Awoulaba/taille fine by Joana Choumali

I also note that most mannequins are manufactured locally, and I spot several places of handcrafted mannequins, by the road. I want to understand why. Why are locally made mannequins in white ? in an african country as Ivory Coast?

The shops at the latest trend from Paris and New York, set the tone

Adjamé Cocody , Treichville, Marcory.. in every districts of Abidjan, shops are selling cloths made in china, alternate with tailors shop and Traditional Outfits shops.

I observe this busy festival of elegance and I notice a detail : almost all the mannequins are white. I am wondering why, and i decide to find out by asking questions to people around me. All of them tell me that it must be because the mannequins are manufactured and imported from Europe or Asia. I am not satisfied by the answer. I become obsessed with these frozen men, women and even children .

The more I look , the more I ‘ see ‘ them … as human presences. Some irritate me, others amuse me , sadden me and move me. As time goes by, my subconscious gets used to this little obsession .. I cross the same streets, the same areas of Abidjan, I familiarize myself with some of these mannequins, and I begin to see them as people frozen in time and space. I also note that most mannequins are manufactured locally, and I spot several places of handcrafted mannequins, by the road. I want to understand why. Why are locally made mannequins in white ? in an african country as Ivory Coast? Why are these human presences with sad facial expressions? Some faces seem about to break into tears.

Behind the ” locks / windows ” , the models seem imprisoned. These white presences are dressed with African traditional outifits . Local manufacturing will adapt to local tastes … morphologies, wide hips , well-filled breasts , full arms. This type of mannequin is called ” Awoulaba ” Awoulaba is a term in Baule language from Côte d’ Ivoire, for « beauty queen ». In Ivorian popular culture, Awoulabas are beautiful women with impressive measurements: a significant face, large breasts (criteria , originally more or less negligible in the name of a Awoulaba ), a remarkable drop in the kidneys and, above all , what is important to be described as such , hypertrophy of the buttocks. Note that an Awoulaba is not obese, it has a special morphology ; only her buttocks are disproportio- nate. It looks like she has a guitar shape. Miss Awoulaba is organized to stand out from Miss Ivory Coast, inspired by the globalized standards and criteria. More and more often, girls with overweight are integrated in the contest of Miss Awoulaba .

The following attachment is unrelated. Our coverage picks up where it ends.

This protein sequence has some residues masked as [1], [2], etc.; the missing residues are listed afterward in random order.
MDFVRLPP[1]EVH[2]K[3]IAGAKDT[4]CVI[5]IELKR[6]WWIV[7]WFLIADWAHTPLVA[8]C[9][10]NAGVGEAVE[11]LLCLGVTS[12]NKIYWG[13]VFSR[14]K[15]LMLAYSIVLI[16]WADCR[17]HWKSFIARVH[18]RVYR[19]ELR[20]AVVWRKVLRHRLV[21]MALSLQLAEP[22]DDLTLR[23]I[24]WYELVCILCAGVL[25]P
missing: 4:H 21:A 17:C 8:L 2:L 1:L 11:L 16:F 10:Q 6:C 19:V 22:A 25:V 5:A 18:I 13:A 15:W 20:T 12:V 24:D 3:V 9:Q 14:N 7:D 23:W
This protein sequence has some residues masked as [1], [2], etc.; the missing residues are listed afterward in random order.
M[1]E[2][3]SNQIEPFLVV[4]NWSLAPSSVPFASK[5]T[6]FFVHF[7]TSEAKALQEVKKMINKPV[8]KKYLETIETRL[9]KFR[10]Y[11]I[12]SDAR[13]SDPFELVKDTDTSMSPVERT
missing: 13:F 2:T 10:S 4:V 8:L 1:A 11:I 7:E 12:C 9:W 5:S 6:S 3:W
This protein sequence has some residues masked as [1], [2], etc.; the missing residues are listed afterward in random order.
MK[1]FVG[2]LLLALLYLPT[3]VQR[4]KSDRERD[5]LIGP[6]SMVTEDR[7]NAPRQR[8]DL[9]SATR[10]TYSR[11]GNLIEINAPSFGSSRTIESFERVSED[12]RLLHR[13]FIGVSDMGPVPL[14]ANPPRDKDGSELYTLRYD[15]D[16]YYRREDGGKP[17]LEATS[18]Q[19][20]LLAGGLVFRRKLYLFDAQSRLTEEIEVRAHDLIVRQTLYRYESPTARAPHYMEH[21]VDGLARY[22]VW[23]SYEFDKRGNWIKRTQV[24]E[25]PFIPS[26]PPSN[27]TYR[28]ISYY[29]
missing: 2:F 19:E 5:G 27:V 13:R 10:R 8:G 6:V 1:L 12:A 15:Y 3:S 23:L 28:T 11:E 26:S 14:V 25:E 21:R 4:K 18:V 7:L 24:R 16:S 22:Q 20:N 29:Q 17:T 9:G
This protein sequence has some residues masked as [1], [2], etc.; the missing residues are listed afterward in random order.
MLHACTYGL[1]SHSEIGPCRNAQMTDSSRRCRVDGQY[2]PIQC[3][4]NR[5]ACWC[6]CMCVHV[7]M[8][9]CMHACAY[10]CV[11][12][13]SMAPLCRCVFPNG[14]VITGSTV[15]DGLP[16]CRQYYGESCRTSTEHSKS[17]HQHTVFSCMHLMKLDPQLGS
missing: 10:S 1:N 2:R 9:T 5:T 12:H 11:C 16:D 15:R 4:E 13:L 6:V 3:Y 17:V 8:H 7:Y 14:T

The models with European standards are called « Taille Fine » (Thin Waist) This leads us to the incessant ballet of white women in African outfits .. tunics, cloths … and that eggshell color and the sad look… The idea is that women are exposed to so many influences and diktats, by the media, that finally , the image of beauty becomes a superposition, an accumulation of these millions of influences that society projects abouts beauty image. This becomes confusing because beauty standards merge so much that it becomes difficult to have a clear idea.

AWOULABA

BOTCHO

The conceptual photo compositions evoke “the Venus” celebrities who are supposed to “embody” the perfect popular beauty, and who millions of women try to imitate. their popularity is mostly due to their physical appearance. yet, their body shape is clearly noticeable.
These compositions are the result of “real women’s naked bodies” superposed with the “perfect shaped” mannequins to finally reach to an hybrid representation of what is supposed to be a “perfect woman”. the “real one” and the “perfect” one.

Designers

The local manufacturers reinterprated the original imported mannequin to make it to the local beauty standarts. If they keep the white skin color, they totally reshape the original molds to make new mannequins
and call it « Awoulaba». The phenomenon is quite recent. It started only in 2011. This is mostly due to the growing demands of fashion shop since then. The business is florishing because now that it is made locally, a mannequin is cheaper and it can be customized to the buyer’s taste.
The fashion shop owners and tailors are the main clients. To them, the fact that a mannequin can be designed at their own taste is increasing their incomes because a mannequin with curves is perfect to present their goods.

BY THE ROAD
I chose to add some pictures of the manufacturer’s catalogues to show how proud of their creations they are. Even if they will sell them soon, they own their creations in a way. The gestures and postures are confident, with some autority. The appear as the designers and “creators” of these creatures made of polyester.
Awoulaba / taille fine explores the african identity. The series highlights the social contradictions of african culture, the complex notions of femininity, beauty and body image in a contemporary africa.[Official Website]